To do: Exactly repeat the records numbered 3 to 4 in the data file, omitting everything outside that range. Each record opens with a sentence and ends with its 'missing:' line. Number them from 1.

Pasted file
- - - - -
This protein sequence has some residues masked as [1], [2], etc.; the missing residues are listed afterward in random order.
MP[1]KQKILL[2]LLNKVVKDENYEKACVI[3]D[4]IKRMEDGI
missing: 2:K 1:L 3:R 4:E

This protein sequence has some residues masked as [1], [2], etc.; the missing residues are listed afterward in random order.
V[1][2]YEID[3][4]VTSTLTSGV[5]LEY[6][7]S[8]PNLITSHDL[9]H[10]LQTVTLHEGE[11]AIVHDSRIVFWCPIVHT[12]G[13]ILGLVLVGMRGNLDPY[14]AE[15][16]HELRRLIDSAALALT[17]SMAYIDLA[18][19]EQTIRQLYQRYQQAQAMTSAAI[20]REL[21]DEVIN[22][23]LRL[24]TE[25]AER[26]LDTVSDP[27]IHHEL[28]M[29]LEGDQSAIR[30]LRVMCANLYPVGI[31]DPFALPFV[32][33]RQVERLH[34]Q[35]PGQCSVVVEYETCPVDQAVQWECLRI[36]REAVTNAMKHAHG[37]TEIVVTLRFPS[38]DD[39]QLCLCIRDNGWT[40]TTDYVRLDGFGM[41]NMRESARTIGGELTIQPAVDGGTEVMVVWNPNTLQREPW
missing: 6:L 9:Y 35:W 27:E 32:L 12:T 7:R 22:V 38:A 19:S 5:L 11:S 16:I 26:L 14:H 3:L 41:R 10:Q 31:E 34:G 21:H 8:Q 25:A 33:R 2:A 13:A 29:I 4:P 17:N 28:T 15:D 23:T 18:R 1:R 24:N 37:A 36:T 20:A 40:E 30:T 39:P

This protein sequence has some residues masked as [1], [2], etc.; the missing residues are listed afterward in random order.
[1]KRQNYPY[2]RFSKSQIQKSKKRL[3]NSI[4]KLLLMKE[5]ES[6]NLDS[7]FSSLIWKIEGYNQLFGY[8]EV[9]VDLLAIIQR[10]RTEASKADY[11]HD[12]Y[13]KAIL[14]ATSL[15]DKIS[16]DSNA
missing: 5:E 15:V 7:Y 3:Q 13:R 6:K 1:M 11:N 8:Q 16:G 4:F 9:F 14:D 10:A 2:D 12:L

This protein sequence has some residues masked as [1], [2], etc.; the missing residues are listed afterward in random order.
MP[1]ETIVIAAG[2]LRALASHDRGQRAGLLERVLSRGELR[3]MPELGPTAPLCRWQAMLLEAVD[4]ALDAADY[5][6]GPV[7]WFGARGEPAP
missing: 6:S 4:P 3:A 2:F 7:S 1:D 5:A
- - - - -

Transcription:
This protein sequence has some residues masked as [1], [2], etc.; the missing residues are listed afterward in random order.
[1]KRQNYPY[2]RFSKSQIQKSKKRL[3]NSI[4]KLLLMKE[5]ES[6]NLDS[7]FSSLIWKIEGYNQLFGY[8]EV[9]VDLLAIIQR[10]RTEASKADY[11]HD[12]Y[13]KAIL[14]ATSL[15]DKIS[16]DSNA
missing: 5:E 15:V 7:Y 3:Q 13:R 6:K 1:M 11:N 8:Q 16:G 4:F 9:F 14:D 10:A 2:D 12:L

This protein sequence has some residues masked as [1], [2], etc.; the missing residues are listed afterward in random order.
MP[1]ETIVIAAG[2]LRALASHDRGQRAGLLERVLSRGELR[3]MPELGPTAPLCRWQAMLLEAVD[4]ALDAADY[5][6]GPV[7]WFGARGEPAP
missing: 6:S 4:P 3:A 2:F 7:S 1:D 5:A